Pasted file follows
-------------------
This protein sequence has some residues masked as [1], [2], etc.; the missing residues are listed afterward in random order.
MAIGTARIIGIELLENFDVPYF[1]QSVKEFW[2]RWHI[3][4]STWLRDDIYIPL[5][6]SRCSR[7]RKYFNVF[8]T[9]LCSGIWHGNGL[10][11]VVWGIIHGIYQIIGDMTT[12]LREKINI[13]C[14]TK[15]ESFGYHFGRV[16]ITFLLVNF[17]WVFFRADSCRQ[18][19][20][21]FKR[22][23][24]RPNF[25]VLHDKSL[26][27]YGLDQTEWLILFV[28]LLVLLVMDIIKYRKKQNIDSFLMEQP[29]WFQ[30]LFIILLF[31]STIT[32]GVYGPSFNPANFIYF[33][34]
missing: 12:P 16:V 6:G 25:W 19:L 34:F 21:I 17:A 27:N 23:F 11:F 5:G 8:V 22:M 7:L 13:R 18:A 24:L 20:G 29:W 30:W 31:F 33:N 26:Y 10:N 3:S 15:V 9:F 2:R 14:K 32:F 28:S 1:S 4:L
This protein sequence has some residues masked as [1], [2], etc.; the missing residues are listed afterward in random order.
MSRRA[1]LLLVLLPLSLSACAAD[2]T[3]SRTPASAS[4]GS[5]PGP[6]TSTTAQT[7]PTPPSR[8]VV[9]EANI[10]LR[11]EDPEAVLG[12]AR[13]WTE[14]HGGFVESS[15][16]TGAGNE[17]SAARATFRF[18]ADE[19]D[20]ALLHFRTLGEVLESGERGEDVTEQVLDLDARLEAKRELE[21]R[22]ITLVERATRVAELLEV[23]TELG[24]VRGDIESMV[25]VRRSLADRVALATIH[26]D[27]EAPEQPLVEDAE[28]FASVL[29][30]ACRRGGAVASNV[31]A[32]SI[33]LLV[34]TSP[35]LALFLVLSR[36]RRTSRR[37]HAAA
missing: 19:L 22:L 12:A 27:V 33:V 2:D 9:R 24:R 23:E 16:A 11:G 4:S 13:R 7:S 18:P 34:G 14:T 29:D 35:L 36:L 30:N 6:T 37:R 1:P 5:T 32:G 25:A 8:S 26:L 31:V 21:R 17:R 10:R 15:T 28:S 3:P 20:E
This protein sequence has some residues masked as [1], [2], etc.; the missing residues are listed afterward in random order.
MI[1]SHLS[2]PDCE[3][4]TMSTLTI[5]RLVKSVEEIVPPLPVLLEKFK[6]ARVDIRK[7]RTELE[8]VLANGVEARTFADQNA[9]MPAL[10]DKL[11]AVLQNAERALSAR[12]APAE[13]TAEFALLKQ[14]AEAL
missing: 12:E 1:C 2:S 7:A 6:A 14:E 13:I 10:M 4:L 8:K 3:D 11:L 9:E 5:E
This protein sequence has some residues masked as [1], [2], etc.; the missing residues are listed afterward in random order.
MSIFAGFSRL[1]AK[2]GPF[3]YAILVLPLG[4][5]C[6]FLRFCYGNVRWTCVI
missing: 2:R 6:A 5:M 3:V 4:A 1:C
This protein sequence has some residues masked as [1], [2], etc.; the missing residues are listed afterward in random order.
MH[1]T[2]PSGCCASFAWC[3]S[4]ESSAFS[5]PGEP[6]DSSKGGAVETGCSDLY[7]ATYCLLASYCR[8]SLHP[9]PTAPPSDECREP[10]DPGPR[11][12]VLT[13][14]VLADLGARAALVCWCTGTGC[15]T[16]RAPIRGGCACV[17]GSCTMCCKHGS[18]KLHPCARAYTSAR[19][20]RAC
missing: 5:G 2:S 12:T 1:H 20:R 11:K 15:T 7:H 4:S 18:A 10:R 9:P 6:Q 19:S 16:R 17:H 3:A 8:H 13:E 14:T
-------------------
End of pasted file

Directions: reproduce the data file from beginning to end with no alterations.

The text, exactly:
This protein sequence has some residues masked as [1], [2], etc.; the missing residues are listed afterward in random order.
MAIGTARIIGIELLENFDVPYF[1]QSVKEFW[2]RWHI[3][4]STWLRDDIYIPL[5][6]SRCSR[7]RKYFNVF[8]T[9]LCSGIWHGNGL[10][11]VVWGIIHGIYQIIGDMTT[12]LREKINI[13]C[14]TK[15]ESFGYHFGRV[16]ITFLLVNF[17]WVFFRADSCRQ[18][19][20][21]FKR[22][23][24]RPNF[25]VLHDKSL[26][27]YGLDQTEWLILFV[28]LLVLLVMDIIKYRKKQNIDSFLMEQP[29]WFQ[30]LFIILLF[31]STIT[32]GVYGPSFNPANFIYF[33][34]
missing: 12:P 16:V 6:G 25:W 19:L 34:F 21:I 17:A 27:N 23:F 11:F 5:G 8:V 22:M 7:L 13:R 18:A 24:L 20:G 29:W 30:W 31:F 33:N 26:Y 10:N 3:S 15:V 9:F 2:R 14:K 32:F 28:S 1:S 4:L
This protein sequence has some residues masked as [1], [2], etc.; the missing residues are listed afterward in random order.
MSRRA[1]LLLVLLPLSLSACAAD[2]T[3]SRTPASAS[4]GS[5]PGP[6]TSTTAQT[7]PTPPSR[8]VV[9]EANI[10]LR[11]EDPEAVLG[12]AR[13]WTE[14]HGGFVESS[15][16]TGAGNE[17]SAARATFRF[18]ADE[19]D[20]ALLHFRTLGEVLESGERGEDVTEQVLDLDARLEAKRELE[21]R[22]ITLVERATRVAELLEV[23]TELG[24]VRGDIESMV[25]VRRSLADRVALATIH[26]D[27]EAPEQPLVEDAE[28]FASVL[29][30]ACRRGGAVASNV[31]A[32]SI[33]LLV[34]TSP[35]LALFLVLSR[36]RRTSRR[37]HAAA
missing: 19:L 22:L 12:A 27:V 33:V 2:D 9:R 24:R 23:E 16:A 11:G 4:S 13:R 7:S 18:P 34:G 14:T 29:D 35:L 36:L 30:N 6:T 37:R 1:P 5:T 32:G 25:A 8:S 26:L 31:V 21:R 17:R 10:R 15:T 28:S 3:P 20:E
This protein sequence has some residues masked as [1], [2], etc.; the missing residues are listed afterward in random order.
MI[1]SHLS[2]PDCE[3][4]TMSTLTI[5]RLVKSVEEIVPPLPVLLEKFK[6]ARVDIRK[7]RTELE[8]VLANGVEARTFADQNA[9]MPAL[10]DKL[11]AVLQNAERALSAR[12]APAE[13]TAEFALLKQ[14]AEAL
missing: 12:E 1:C 2:S 7:A 6:A 14:E 13:I 10:M 4:L 8:K 3:D 11:L 9:E 5:E
This protein sequence has some residues masked as [1], [2], etc.; the missing residues are listed afterward in random order.
MSIFAGFSRL[1]AK[2]GPF[3]YAILVLPLG[4][5]C[6]FLRFCYGNVRWTCVI
missing: 2:R 6:A 5:M 3:V 4:A 1:C
This protein sequence has some residues masked as [1], [2], etc.; the missing residues are listed afterward in random order.
MH[1]T[2]PSGCCASFAWC[3]S[4]ESSAFS[5]PGEP[6]DSSKGGAVETGCSDLY[7]ATYCLLASYCR[8]SLHP[9]PTAPPSDECREP[10]DPGPR[11][12]VLT[13][14]VLADLGARAALVCWCTGTGC[15]T[16]RAPIRGGCACV[17]GSCTMCCKHGS[18]KLHPCARAYTSAR[19][20]RAC
missing: 5:G 2:S 12:T 1:H 20:R 11:K 15:T 7:H 4:S 18:A 10:R 9:P 6:Q 19:S 16:R 17:H 3:A 8:H 13:E 14:T